According to Wikipedia, “A la carte” is a French expression meaning “from the (restaurant) menu”. Leave it to a food addict like moi to start a journal entry with a reference to restaurants! <blush> 🙂

A La Carte

The meaning of this phrase has been extended beyond the scope of dining to encompass the general option of purchasing only select items instead of a merchant’s entire list of offerings.

And so it is with my approach to recovery from food addiction and exercise avoidance: I am very selective about where my help comes from. This approach was probably influenced by my membership in various 12 Step fellowships over the years. That’s where I learned that I had a right to “Take what you like and leave the rest.”

So while I’m following the Weight Watchers POINTS food plan (also known these days as the Flex plan), that does not mean that all of my direction, inspiration and support comes from that organization. 

Yes, without reservation, I recommend Weight Watchers to men looking for group support to help them lose weight (not to mention maintain their weight loss once they achieve it). But I would never pressure a fellow addict to join W.W. or tell them that they should limit themselves to participation in Weight Watchers.

Why am I even mentioning my “a la carte approach” to recovery in the first place? Because I’ve discovered what I consider to be a very disturbing habit in the weight loss industry whereby a particular company, author of a particular weight loss book or even fellow addicts have an unhealthy expectation that ONLY individuals working on recovery should get guidance from them. Nothing like “taking hostages”, eh? Nothing like thinking one has all the answers for the whole universe of obese persons!

So while I’m following the Weight Watchers POINTS food plan (BTW, why does W.W. almost always print that name of that food plan in ALL CAPS? That bugs me, since I don’t think it’s an acronym), it is just one item on my “recovery menu”.

One of the most wonderful things I’ve found to taking an a al carte approach to recovery is that it frees my up to support other addicts — regardless of what they do to make their recovery work. That doesn’t mean I’m going to rush out and do what others do (I’m me and they’re them — and the wisdom to know the difference!), but I can offer and receive support from fellow addicts (and not the ones who think EXACTLY like me).

I probably will never be a fan of Nutri System, Richard Simmons’ food plan or any form of bariatric (e.g., weight loss) surgery. It just ain’t gonna’ happen. But I can offer support to addicts who have chosen to incorporate those approaches. Whatever our individual approach to recovery, we all can benefit from encouragement to stay true to the path we’ve chosen.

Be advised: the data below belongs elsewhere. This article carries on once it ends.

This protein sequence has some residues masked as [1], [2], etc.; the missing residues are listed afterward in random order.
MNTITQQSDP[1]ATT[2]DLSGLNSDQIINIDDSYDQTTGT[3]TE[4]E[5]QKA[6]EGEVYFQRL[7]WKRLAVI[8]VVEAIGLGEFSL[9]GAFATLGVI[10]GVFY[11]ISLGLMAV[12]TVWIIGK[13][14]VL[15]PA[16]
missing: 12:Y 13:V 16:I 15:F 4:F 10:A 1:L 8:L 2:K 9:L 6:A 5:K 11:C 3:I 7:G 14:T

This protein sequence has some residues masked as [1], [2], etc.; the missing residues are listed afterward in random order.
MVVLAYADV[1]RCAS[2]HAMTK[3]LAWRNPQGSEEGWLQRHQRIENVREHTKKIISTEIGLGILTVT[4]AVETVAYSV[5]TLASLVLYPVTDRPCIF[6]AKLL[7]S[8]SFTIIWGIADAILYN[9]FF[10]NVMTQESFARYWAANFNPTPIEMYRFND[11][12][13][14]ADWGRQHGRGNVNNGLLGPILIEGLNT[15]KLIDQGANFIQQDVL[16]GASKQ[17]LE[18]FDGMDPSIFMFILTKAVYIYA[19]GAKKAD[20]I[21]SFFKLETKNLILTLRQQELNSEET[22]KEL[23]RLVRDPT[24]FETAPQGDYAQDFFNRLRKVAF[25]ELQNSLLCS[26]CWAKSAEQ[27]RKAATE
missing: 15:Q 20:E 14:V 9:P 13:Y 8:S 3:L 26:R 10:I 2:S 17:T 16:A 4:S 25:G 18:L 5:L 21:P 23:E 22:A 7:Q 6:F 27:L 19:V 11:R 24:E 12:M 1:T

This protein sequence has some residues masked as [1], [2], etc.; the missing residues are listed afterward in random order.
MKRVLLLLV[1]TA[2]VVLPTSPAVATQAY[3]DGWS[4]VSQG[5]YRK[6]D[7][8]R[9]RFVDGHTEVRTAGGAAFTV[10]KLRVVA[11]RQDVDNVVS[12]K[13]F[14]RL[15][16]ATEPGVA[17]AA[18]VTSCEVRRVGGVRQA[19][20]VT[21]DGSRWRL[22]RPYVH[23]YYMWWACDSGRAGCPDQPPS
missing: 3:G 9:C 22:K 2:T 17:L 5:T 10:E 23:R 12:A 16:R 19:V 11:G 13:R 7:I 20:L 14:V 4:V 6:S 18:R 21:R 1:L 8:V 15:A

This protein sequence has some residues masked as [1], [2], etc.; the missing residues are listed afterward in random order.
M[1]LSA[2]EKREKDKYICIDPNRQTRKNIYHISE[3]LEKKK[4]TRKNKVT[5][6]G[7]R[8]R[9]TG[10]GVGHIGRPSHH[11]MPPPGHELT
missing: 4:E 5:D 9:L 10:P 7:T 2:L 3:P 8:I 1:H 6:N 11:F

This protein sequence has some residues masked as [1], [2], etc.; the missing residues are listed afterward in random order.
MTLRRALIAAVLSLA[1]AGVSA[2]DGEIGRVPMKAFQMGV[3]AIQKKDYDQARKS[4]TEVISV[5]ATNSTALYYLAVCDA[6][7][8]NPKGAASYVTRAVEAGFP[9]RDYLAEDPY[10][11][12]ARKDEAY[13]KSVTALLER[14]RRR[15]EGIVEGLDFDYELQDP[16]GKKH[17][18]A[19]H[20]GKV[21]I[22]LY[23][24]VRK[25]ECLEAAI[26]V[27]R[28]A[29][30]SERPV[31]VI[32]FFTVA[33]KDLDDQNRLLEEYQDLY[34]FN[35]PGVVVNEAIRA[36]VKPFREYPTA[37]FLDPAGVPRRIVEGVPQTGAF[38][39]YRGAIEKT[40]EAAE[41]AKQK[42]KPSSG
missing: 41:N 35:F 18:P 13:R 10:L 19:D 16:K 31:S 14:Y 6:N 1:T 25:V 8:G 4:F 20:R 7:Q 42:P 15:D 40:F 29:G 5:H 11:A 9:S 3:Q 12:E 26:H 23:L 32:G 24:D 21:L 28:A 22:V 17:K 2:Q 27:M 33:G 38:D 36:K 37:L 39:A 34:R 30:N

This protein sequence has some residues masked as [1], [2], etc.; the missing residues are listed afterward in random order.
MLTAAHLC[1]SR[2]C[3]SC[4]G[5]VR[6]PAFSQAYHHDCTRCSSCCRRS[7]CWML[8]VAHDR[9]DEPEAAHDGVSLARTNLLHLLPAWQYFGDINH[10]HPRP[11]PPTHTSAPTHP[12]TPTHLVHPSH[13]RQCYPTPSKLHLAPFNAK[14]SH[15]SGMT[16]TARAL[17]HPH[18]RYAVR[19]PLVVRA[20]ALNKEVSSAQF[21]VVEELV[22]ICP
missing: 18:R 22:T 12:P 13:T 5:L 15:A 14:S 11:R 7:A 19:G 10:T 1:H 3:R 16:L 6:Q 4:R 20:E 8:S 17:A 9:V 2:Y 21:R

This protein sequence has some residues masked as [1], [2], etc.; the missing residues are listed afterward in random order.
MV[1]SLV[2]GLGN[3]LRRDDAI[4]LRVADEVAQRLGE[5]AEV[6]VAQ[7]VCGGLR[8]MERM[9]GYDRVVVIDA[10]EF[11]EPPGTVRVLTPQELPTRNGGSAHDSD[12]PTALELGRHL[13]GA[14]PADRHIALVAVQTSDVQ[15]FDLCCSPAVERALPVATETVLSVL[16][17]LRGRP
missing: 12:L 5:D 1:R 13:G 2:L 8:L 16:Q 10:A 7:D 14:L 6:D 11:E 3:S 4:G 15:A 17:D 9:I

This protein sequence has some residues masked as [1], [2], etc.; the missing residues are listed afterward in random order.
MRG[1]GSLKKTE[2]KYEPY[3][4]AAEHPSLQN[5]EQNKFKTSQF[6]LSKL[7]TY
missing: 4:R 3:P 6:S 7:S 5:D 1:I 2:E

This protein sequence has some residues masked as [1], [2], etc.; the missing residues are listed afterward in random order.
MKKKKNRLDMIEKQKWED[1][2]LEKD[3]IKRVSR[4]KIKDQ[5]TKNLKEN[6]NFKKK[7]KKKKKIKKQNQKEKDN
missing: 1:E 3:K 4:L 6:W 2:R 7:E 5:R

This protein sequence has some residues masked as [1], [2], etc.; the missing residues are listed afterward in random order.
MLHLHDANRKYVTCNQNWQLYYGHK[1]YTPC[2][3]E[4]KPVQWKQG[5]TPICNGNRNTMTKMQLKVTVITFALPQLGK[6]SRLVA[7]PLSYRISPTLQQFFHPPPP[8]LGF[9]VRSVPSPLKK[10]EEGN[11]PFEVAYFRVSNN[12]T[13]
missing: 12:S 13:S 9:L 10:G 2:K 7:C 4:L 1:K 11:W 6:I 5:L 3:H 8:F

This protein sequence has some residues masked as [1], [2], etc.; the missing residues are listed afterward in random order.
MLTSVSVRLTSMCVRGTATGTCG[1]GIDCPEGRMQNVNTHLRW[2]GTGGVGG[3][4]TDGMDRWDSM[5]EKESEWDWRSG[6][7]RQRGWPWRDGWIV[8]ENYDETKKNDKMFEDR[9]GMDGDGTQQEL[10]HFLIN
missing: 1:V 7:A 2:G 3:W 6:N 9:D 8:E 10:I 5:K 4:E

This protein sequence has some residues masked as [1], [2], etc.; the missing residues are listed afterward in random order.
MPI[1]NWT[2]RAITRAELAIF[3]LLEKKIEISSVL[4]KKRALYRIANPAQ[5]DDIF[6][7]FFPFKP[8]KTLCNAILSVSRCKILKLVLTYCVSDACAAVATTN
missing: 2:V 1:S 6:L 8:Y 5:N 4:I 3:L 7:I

This approach doesn’t also applies to my relationship with physical exercise. I don’t have to follow a particular exercise plan someone else follows in order to accept their encouragement to stick to the particular plan designed to work best for me.

Several years ago I listened to a nationally syndicated radio talk show (I think the host’s name was Leigh Meribaugh — I’m not sure of that spelling) who regularly helped her callers “let go” of toxic persons that they had a hard time “detaching from”.

The show host would hold a pair of scissors near her microphone as she would  “cut the (imaginary, but very real) chord” between a caller and some person(s) who had caused them pain…and then she would pronounce them “detached” and declare a new found freedom for the caller.

How many times I’ve felt the need to “cut the chord” when it comes to other food addicts who just didn’t know when to detach from my stuff and work their own program of recovery! (Not that I’ve ever had this same struggle of “letting go” from other’s issues…HA!!!)

Yes indeed, the mouths (and other body parts as well) of food addicts are really not interconnected with each other after all!

For the longest time the “people pleaser” (a/k/a flaming codependent) in me was willing to do whatever other people wanted me to do — as if I needed their permission to make me an OK person. So if another addict said, “This ONE food plan is the ONLY one you should follow….that  you MUST follow!” I would do what they ordered, even if it was against my better judgment.

As a recovering addict I work hard to remain open-minded and teachable. At the same time I still have the right to think for myself and be responsible for my choices. It’s great to know that I can make new and different choices as needed — but not because it’s my job to make other persons happy (or, if they are selling weight loss books or other merchandise) richer. 🙂